Sir: Doctors never were much good at statistics, but this takes the biscuit. "Kulvinder Lall performed 46 coronary bypasses in his first three months as consultant ... His death rate was 'less than 1 per cent', he said" ("Death rates of heart surgeons revealed", 11 September). If no patients died his death rate was 0 per cent; if only one patient died his death rate was 1 in 46, ie 2.17 per cent. Makes you wonder how they manage to analyse the difficult stuff.
Cooks and citizens
Sir: Janet Street-Porter suggests that compulsory cookery should replace citizenship classes in schools to solve obesity ("When will parents start to grow up", 9 September).
Being able to cook, important though it is, shouldn't be pitted against playing a part in democratic society. Citizenship education encourages young people to evaluate information critically, make informed choices and take personal responsibility for their actions - whether choosing how to vote or follow a recipe. Responsible citizenship and responsible cookery are both key ingredients in tackling obesity.
Sir: I note that in your feature on divorce (4 September), Edward VIII is reported as having relinquished his throne only a few months after his coronation. He is known as "the Uncrowned King" because he did not have a coronation - there had not been time to arrange it before he abdicated. Your writer should have said "after his accession". A small, but very important, distinction.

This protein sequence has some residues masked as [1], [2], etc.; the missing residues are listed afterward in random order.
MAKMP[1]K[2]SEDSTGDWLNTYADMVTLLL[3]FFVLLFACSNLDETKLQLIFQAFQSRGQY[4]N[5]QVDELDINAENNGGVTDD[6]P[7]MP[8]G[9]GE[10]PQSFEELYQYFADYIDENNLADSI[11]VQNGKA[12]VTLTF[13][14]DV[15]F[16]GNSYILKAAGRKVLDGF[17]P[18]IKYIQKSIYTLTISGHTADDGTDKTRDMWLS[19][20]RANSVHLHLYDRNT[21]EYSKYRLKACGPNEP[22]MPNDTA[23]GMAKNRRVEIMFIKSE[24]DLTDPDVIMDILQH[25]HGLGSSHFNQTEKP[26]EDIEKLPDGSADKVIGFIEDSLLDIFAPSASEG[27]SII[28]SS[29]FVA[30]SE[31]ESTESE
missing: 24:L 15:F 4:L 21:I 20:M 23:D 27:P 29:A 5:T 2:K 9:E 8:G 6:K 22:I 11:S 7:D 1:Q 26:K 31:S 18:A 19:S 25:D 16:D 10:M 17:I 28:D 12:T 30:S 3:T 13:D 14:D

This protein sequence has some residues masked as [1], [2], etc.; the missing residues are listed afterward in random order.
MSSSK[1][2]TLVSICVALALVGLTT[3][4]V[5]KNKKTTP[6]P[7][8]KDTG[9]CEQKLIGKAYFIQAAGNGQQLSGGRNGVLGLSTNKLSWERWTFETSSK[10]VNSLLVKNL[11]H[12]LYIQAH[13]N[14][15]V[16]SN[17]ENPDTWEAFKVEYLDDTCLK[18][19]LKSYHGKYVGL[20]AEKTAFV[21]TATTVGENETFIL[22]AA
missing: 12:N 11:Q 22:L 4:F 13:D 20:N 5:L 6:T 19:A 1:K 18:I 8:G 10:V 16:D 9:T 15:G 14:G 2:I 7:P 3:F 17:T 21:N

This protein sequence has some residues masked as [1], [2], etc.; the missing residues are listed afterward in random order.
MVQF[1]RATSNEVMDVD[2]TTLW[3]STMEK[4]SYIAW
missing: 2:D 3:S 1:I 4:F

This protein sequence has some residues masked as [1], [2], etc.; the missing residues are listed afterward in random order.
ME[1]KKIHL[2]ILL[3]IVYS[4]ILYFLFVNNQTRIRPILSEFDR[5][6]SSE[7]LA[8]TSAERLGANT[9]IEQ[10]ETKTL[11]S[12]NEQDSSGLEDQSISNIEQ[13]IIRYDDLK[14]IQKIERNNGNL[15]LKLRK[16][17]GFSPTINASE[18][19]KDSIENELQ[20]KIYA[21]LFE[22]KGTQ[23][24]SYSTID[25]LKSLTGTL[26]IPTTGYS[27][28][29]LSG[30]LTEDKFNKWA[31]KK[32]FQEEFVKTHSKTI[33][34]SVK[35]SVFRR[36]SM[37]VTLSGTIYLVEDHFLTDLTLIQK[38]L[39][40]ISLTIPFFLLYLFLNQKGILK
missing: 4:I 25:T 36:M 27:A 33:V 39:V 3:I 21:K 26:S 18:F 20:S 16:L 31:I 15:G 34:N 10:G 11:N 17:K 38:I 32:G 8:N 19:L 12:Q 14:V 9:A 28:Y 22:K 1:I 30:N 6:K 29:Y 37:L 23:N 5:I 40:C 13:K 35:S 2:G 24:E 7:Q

Sir: Yesterday I opened my door to a lady canvassing on behalf of the Conservative Party. She gave me a leaflet complete with a picture of a gleaming Michael Howard and asked whether I usually supported the Conservatives. I replied that I didn't. To which she responded by snatching back her leaflet with the words, "You won't need this then".
Might I suggest the Tories should try harder if they want to win the next election?